By Zoe Yabrove
By Bree Davies
By Byron Graham
By Susan Froyd
By Josiah M. Hesse
By Bree Davies
By Susan Froyd
By Kate Gibbons
The Victorians were increasingly fascinated with stories of adventure, as technological advances in travel made their world smaller and more accessible. It didn't hurt that so much of that world map was colored an imperial red. In his famous novel Around the World in 80 Days, Jules Verne makes fun of the British, creating in Phileas Fogg the kind of imperturbable Englishman who ventures into foreign lands with no concern for local tradition or custom, taking his tea and kippers wherever he goes, being careful to shave and don his dinner jacket when dining in the thickest jungle. "Mad dogs and Englishmen go out in the noonday sun," as Noel Coward observed.
Fogg makes a bet at his gentleman's club that he can circumnavigate the globe in eighty days — not quite as fast as Puck in A Midsummer Night's Dream, who can girdle the earth in forty minutes, but pretty speedy, nonetheless. He's accompanied on his journey by Passepartout, a Frenchman who's as acrobatic, voluble and emotional as Fogg is stiff and inexpressive. (Passepartout is a slightly more inquisitive traveler than his master. In India, he begins reading a guidebook, but he runs into trouble when he enters a pagoda with his shoes on — an issue covered only later in the book.) The two are followed by a Scotland Yard detective who mistakenly believes Fogg is a thief, and they encounter many adventures, most notably rescuing Aouda, a beautiful Indian woman who's about to be set ablaze on her husband's funeral pyre.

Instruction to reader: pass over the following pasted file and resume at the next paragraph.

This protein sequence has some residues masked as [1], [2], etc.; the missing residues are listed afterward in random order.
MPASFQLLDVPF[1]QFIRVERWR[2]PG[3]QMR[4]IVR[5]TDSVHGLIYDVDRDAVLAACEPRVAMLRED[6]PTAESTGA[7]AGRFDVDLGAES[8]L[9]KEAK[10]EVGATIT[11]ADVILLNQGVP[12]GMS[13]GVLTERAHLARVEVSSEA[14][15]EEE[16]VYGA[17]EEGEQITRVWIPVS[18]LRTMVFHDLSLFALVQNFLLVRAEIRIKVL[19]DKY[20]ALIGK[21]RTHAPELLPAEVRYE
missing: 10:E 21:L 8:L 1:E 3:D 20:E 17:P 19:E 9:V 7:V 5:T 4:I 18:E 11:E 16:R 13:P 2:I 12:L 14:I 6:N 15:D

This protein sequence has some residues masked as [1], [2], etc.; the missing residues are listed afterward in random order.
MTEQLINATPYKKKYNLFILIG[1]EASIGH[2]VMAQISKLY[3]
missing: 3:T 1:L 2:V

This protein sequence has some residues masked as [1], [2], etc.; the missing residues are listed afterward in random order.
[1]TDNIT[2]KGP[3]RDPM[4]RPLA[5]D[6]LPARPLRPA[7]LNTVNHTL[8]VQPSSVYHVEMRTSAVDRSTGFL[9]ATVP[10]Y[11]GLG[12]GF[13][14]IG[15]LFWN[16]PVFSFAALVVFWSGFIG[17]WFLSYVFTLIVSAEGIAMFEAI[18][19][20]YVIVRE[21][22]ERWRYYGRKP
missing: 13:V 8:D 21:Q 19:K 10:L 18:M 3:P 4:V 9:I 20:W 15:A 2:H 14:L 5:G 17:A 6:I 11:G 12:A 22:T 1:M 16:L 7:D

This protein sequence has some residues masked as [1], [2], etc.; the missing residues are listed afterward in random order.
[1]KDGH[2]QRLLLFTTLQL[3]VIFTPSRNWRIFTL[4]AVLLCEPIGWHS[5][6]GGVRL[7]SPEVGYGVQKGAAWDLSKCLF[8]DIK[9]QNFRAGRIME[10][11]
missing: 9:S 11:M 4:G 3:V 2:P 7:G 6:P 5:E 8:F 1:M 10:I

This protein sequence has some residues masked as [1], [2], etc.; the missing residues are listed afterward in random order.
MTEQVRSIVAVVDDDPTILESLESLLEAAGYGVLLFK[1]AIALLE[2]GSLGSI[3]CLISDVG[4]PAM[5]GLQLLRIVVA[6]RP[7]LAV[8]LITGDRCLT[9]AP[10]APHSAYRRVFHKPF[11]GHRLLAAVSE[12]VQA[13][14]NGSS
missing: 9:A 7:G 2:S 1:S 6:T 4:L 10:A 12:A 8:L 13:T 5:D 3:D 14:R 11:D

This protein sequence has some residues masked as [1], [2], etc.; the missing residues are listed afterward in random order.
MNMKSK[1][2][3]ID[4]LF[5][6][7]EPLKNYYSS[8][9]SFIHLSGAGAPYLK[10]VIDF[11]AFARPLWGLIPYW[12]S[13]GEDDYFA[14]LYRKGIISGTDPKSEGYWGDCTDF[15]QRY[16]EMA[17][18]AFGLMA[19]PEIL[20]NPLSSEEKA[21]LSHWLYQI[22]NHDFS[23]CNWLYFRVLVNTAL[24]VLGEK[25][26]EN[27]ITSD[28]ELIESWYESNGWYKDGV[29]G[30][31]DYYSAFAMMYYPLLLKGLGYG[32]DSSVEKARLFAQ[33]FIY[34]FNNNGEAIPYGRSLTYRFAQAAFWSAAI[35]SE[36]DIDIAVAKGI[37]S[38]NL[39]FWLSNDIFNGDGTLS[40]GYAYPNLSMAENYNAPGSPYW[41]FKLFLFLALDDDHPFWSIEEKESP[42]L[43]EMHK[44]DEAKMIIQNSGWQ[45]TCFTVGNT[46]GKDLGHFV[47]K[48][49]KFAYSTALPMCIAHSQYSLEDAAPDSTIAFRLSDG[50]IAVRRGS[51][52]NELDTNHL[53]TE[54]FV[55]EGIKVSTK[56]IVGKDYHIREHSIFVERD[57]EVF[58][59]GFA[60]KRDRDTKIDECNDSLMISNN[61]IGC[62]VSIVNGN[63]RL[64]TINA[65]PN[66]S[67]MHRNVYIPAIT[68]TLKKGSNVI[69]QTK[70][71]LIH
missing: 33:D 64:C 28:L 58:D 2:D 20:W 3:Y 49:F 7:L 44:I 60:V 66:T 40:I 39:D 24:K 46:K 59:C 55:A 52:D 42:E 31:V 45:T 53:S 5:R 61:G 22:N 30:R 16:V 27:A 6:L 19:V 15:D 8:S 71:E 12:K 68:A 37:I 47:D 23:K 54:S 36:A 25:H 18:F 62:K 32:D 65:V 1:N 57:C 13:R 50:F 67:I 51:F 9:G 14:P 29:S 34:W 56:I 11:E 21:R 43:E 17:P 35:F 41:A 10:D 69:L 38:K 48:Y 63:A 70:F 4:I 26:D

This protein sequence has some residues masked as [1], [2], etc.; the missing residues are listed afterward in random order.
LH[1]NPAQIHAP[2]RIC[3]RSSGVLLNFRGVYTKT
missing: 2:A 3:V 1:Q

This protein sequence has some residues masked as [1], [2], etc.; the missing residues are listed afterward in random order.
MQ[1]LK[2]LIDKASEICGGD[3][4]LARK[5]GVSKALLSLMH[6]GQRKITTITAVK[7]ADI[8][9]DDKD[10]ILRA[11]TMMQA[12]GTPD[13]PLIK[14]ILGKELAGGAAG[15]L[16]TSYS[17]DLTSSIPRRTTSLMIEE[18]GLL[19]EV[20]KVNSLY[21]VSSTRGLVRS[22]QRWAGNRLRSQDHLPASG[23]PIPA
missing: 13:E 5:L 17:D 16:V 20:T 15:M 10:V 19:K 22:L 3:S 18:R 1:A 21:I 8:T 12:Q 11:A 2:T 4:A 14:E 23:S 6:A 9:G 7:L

In Mark Brown's staged version of Around the World in 80 Days, Fogg learns to set aside his meticulous insistence on numbers and rules in the interest of human warmth. But — and this may be a problem inherent in making a play out of the novel — the script is static. Over and over again, some character or other explains where the travelers are and either what's just happened or what is about to happen. Over and over again, we watch the actors jiggling their bodies up and down as they simulate the movement of trains and other forms of travel. The moments that work best are those when something is actually happening on the stage: the ingenious creation of an elephant from a variety of props, for instance, and the dazzling scene when Passepartout rescues the unconscious Aouda.
It's also entertaining to watch the five actors play dozens of roles. Sam Sandoe centers the show with his portrayal of the upright Fogg. Using different accents and changing posture, headgear or clothing, Randy Moore provides all kinds of wonderful vignettes as every character the group encounters on its travels; particularly fine is his slow, thick-tongued Mudge. Jamie Ann Romero's Cockney newsboy is hard to understand, but she's rather sweet later as Aouda. Unfortunately, Elgin Kelley, who plays a number of roles (including Detective Fisk), mugs to such an extent that it's hard to watch her. The wonder of this production is the elastic-limbed Matthew Mueller as Passepartout, with his forceful Peter Sellers accent and multitude of expressions, from incredulous to confident, preening to simply baffled.
This is not a first-rate play, and I'm not sure why Philip Sneed included it in his inaugural season as artistic director of the Colorado Shakespeare Festival — even choosing to direct it himself. It's occasionally fun, even educational, but ultimately it goes nowhere.
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